If you’ve added Linux support to your Chromebook, chances are pretty good it’s not using the latest version of Debian (which is version 11.3, aka “Bullseye”). Given that there are several important security and bug fixes to this release, you shouldn’t think twice about upgrading it on your Chromebook.
SEE: 40+ open source and Linux terms you need to know (TechRepublic Premium)
But how? This isn’t a typical Debian release, where you can either use a handy GUI tool or run a few simple commands to upgrade to the latest release. Given how Linux works on ChromeOS, it’s not quite as simple. And, more importantly, your Chromebook might still be using version 10 of Debian.
Let’s fix that, so you can enjoy the latest releases of Debian on your Chromebook.
What you’ll need
The only thing you’ll need to make this work is a Chromebook with Linux enabled. That’s it. Let’s get to the upgrade.
How to set ChromeOS to use Bullseye
The first thing we must do is make sure ChromeOS is set to use Debian 11. To do that, open Chrome on your Chromebook and point it to:
This will open a new window with Debian version for new Crostini containers listed at the top (Figure A).
From the associated drop-down, select Bullseye (Figure B).
You will then be prompted to restart the device for the changes to take effect. Click Restart (Figure C) and wait for the device to reboot.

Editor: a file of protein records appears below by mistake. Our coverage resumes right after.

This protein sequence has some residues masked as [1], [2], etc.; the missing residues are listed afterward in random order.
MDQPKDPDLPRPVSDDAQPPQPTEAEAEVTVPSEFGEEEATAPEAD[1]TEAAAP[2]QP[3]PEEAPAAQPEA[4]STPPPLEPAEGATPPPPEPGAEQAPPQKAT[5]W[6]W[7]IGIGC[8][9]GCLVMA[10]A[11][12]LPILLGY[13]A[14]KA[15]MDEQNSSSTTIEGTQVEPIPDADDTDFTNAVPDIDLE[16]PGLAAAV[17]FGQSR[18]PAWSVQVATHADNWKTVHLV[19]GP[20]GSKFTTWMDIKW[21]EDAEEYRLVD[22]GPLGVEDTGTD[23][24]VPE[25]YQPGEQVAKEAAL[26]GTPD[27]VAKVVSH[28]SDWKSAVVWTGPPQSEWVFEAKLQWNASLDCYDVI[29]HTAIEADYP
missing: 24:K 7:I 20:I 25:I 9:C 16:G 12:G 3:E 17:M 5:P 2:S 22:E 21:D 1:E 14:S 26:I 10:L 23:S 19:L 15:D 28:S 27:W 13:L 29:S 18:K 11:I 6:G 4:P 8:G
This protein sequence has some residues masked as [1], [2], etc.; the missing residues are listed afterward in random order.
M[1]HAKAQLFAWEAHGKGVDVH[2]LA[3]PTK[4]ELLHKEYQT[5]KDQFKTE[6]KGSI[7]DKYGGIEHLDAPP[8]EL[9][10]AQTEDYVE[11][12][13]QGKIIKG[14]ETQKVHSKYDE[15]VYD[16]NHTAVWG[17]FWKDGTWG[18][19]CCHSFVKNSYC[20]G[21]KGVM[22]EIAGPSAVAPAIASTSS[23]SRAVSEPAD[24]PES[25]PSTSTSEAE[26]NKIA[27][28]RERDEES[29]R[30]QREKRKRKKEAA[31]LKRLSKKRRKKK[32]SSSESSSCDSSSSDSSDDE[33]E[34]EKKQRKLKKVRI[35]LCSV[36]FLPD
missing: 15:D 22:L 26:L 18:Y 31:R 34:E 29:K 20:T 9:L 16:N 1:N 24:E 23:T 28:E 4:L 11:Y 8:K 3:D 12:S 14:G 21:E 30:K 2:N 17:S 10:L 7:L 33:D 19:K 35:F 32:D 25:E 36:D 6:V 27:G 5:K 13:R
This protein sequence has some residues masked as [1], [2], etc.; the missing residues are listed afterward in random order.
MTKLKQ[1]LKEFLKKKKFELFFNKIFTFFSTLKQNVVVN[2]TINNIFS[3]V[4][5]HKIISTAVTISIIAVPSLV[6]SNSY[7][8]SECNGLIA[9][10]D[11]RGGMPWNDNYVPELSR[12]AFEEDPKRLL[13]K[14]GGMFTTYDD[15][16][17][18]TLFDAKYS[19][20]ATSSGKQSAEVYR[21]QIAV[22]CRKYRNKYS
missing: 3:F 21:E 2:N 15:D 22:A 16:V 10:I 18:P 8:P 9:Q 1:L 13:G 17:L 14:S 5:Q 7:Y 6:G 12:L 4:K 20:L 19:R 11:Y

After the machine reboots, log back in and open the Linux terminal window. Issue the following command to ensure the changes have taken effect:
You should see it listed as 11.3 (Figure D).
If you see version 11.0, 11.1, or 11.2, you’ll need to first update apt with:
sudo apt update
Next, upgrade all installed software with:
sudo apt upgrade -y
After the upgrade, you should then see your version listed as 11.3. With that out of the way, you might also need to remove any packages that are no longer necessary with the command:
sudo apt auto-remove
Congratulations, your version of Linux on ChromeOS is now based on the latest release of Debian. Make sure to regularly check for upgrades, so you’re not using out-of-date software (that could include security flaws). And when the new version of Debian (Bookworm) is released next year, switch to it as soon as it’s made available to ChromeOS so Linux on your Chromebook will continue to serve you well.
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